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From |
Richard Williams <Richard.A.Williams.5@nd.edu> |

To |
statalist@hsphsun2.harvard.edu |

Subject |
st: prtest and the correction for continuity |

Date |
Fri, 10 Sep 2004 09:06:29 -0500 |

As a sort of followup to my question about binomial confidence intervals (you can tell what is coming up in my classes soon) -- In the single sample case, -prtest- uses the normal approximation to the binomial, i.e. it relies on the fact that, as the number of binomial trials in an experiment increases, the distribution of the successes becomes more and more like a normal distribution. However, it isn't really normally distributed, because you can't have, say, 12.5 successes.

Some authors therefore recommend a correction for continuity -- if the number of successes is more than hypothesized, you subtract .5; if less, then you add .5.

-prtest- does not do the correction for continuity nor does it offer an option for doing so. Is this because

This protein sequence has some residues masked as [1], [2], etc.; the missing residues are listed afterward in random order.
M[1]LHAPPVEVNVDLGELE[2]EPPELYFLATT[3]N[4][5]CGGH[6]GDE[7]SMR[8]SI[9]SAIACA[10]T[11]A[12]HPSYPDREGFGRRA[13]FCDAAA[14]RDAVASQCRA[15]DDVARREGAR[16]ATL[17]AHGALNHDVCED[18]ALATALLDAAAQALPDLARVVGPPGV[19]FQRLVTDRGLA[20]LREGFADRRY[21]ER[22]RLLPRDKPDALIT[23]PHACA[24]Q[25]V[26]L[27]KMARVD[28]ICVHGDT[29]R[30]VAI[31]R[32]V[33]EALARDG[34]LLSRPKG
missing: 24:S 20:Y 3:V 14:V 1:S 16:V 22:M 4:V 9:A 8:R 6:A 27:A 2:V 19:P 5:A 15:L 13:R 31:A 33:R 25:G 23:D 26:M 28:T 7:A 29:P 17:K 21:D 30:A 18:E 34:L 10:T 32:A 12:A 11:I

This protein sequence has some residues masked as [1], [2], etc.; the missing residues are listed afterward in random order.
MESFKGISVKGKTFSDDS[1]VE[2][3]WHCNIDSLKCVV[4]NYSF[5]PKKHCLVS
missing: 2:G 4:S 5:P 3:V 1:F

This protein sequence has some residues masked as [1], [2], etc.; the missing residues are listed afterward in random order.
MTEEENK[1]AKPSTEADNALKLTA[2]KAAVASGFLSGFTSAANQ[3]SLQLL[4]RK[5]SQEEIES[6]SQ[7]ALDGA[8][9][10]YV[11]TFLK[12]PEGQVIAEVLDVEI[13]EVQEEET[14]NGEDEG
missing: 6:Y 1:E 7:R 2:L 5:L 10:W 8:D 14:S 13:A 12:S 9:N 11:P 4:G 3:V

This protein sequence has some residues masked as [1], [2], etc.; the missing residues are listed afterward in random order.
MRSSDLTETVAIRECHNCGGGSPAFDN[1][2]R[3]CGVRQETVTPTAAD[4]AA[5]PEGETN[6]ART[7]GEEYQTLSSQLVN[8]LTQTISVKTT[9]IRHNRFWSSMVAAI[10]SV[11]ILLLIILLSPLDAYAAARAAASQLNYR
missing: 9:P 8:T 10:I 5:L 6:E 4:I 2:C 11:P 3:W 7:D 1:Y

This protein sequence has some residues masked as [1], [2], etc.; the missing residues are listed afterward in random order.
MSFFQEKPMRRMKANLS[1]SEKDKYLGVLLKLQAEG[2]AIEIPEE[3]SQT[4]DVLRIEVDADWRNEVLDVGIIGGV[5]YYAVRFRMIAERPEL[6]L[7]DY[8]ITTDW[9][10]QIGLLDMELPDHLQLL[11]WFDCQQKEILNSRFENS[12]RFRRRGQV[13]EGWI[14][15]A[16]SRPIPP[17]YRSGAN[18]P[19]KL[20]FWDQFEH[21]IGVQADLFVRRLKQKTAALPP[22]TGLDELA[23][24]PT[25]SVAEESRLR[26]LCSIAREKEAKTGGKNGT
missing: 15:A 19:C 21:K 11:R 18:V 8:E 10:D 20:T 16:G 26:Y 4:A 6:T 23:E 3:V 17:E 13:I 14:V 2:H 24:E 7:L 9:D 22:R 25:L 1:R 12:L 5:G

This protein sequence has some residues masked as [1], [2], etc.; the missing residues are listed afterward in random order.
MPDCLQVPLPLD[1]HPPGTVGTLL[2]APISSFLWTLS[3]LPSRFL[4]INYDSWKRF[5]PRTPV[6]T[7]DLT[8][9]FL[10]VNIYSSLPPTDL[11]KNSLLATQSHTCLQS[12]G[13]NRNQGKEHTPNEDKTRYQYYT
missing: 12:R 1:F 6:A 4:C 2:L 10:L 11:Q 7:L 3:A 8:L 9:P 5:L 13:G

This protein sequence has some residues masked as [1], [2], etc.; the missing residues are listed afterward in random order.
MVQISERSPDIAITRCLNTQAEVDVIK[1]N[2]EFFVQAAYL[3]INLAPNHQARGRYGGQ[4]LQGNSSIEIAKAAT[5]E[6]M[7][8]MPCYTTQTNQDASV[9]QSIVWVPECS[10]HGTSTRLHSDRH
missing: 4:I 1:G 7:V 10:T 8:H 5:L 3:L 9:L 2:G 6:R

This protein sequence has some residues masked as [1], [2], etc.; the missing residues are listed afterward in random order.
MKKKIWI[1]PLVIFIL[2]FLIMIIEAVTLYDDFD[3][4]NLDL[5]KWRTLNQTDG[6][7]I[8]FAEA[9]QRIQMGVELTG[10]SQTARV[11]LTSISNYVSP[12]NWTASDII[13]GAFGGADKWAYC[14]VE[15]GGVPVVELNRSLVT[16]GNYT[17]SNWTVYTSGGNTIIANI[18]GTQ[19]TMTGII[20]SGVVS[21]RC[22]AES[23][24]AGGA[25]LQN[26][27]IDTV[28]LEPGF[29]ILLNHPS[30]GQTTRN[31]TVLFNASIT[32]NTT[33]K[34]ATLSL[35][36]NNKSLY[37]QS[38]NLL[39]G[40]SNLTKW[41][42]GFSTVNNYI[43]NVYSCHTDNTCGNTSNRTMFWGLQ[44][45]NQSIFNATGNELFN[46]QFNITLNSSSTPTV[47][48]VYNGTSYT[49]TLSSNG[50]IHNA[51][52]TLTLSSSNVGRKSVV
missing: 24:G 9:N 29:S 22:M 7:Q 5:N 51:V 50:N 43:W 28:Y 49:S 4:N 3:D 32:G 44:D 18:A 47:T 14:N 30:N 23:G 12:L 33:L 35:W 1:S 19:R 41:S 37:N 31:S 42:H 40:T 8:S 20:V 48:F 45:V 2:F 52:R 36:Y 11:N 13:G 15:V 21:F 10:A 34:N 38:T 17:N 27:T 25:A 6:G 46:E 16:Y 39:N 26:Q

(a) the correction has now come to be widely discredited, or

(b) nobody ever asked for it before?

I've seen several sources use the correction and several not use it. I also get the impression that the correction is controversial because it sometimes makes matters worse rather than better, but I'm not clear on what those conditions are. Of course, it is best just to use the -bitest- command, but if you had to use the normal approximation to the binomial, should you apply the correction, or not? (Put another way, have I been misleading my students for 15+ years by teaching the correction for continuity?)

-------------------------------------------

Richard Williams, Notre Dame Dept of Sociology

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